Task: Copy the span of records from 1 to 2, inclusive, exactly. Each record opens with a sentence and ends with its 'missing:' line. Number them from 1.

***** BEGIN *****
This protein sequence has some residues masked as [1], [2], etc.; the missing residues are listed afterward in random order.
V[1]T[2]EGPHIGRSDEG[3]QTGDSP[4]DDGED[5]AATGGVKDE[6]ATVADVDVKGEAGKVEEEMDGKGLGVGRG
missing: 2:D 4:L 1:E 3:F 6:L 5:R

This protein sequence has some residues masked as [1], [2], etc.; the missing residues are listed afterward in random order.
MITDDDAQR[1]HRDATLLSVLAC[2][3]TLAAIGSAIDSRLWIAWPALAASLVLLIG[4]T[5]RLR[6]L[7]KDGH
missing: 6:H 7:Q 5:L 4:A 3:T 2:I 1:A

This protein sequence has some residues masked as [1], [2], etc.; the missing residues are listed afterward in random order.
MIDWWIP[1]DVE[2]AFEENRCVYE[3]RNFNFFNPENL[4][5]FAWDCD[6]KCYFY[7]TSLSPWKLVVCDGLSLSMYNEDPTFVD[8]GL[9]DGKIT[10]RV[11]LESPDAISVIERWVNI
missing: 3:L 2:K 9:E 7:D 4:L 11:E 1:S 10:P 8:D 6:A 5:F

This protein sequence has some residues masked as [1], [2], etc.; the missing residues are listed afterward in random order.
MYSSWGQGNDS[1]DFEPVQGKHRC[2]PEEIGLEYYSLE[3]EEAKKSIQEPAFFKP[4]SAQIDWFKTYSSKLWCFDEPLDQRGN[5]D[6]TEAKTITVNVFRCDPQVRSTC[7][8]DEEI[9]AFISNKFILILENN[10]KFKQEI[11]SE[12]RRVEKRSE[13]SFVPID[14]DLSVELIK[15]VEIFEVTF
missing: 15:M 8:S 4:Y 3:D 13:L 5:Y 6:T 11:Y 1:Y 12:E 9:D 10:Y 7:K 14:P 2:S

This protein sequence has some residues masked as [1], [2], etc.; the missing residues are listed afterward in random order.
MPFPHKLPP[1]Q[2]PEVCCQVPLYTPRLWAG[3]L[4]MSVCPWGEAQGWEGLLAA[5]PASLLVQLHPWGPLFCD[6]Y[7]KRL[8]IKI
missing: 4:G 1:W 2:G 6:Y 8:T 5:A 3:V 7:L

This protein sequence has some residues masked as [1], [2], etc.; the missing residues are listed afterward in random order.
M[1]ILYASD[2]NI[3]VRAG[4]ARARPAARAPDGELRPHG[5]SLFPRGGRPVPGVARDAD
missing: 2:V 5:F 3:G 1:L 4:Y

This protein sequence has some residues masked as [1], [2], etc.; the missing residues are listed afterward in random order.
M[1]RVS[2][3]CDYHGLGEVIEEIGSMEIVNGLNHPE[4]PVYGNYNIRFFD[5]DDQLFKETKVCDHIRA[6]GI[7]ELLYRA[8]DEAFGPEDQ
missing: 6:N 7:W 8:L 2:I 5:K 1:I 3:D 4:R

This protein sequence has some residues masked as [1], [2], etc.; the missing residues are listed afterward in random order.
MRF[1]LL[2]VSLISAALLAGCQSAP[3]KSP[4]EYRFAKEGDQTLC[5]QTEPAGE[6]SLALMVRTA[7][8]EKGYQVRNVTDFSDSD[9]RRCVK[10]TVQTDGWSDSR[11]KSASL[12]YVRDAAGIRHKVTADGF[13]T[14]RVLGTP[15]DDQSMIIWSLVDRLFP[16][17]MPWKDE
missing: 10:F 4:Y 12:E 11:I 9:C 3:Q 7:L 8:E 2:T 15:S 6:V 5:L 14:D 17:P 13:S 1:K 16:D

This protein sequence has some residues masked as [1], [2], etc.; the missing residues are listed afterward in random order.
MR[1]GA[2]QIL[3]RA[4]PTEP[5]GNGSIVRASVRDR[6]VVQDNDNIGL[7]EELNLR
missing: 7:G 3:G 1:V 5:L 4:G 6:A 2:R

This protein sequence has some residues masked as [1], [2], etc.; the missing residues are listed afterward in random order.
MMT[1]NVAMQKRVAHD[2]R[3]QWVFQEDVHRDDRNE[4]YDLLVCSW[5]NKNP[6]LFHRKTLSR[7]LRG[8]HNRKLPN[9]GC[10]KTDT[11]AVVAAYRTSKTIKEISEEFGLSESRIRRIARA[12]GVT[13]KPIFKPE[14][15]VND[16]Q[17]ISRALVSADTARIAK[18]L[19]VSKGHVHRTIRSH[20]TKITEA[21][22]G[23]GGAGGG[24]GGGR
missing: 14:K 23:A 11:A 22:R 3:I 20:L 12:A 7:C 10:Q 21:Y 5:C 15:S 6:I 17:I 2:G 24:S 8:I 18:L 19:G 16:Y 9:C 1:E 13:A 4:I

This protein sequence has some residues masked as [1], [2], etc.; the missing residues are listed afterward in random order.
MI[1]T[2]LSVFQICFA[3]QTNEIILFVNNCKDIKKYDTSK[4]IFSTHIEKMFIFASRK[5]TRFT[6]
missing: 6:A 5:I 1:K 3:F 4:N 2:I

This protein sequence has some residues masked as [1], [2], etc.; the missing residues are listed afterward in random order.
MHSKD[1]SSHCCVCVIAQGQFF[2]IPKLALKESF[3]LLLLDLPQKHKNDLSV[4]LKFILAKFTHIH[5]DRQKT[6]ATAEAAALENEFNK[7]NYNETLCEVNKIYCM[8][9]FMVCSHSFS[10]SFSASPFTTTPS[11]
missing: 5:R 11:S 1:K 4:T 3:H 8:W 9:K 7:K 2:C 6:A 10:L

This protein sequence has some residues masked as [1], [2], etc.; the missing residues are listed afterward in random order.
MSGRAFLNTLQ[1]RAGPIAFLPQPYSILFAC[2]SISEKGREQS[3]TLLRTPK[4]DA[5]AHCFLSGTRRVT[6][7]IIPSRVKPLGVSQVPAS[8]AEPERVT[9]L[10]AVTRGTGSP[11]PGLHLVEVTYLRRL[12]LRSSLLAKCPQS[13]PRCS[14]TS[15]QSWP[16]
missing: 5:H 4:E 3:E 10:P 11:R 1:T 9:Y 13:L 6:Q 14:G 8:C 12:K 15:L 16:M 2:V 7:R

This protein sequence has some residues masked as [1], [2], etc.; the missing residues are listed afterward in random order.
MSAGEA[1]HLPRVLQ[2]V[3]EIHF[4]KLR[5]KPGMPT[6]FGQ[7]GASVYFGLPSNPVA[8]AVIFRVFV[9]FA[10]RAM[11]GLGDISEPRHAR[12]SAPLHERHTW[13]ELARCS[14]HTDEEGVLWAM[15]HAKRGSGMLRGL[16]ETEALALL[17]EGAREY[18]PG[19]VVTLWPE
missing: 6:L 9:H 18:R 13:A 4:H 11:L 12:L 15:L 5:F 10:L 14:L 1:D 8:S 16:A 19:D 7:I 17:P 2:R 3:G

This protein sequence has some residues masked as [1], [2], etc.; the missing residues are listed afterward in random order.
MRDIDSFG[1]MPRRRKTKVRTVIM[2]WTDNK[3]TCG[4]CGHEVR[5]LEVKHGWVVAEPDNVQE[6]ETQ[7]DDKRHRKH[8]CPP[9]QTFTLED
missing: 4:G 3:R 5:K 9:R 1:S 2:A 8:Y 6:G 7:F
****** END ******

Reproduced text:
This protein sequence has some residues masked as [1], [2], etc.; the missing residues are listed afterward in random order.
V[1]T[2]EGPHIGRSDEG[3]QTGDSP[4]DDGED[5]AATGGVKDE[6]ATVADVDVKGEAGKVEEEMDGKGLGVGRG
missing: 2:D 4:L 1:E 3:F 6:L 5:R

This protein sequence has some residues masked as [1], [2], etc.; the missing residues are listed afterward in random order.
MITDDDAQR[1]HRDATLLSVLAC[2][3]TLAAIGSAIDSRLWIAWPALAASLVLLIG[4]T[5]RLR[6]L[7]KDGH
missing: 6:H 7:Q 5:L 4:A 3:T 2:I 1:A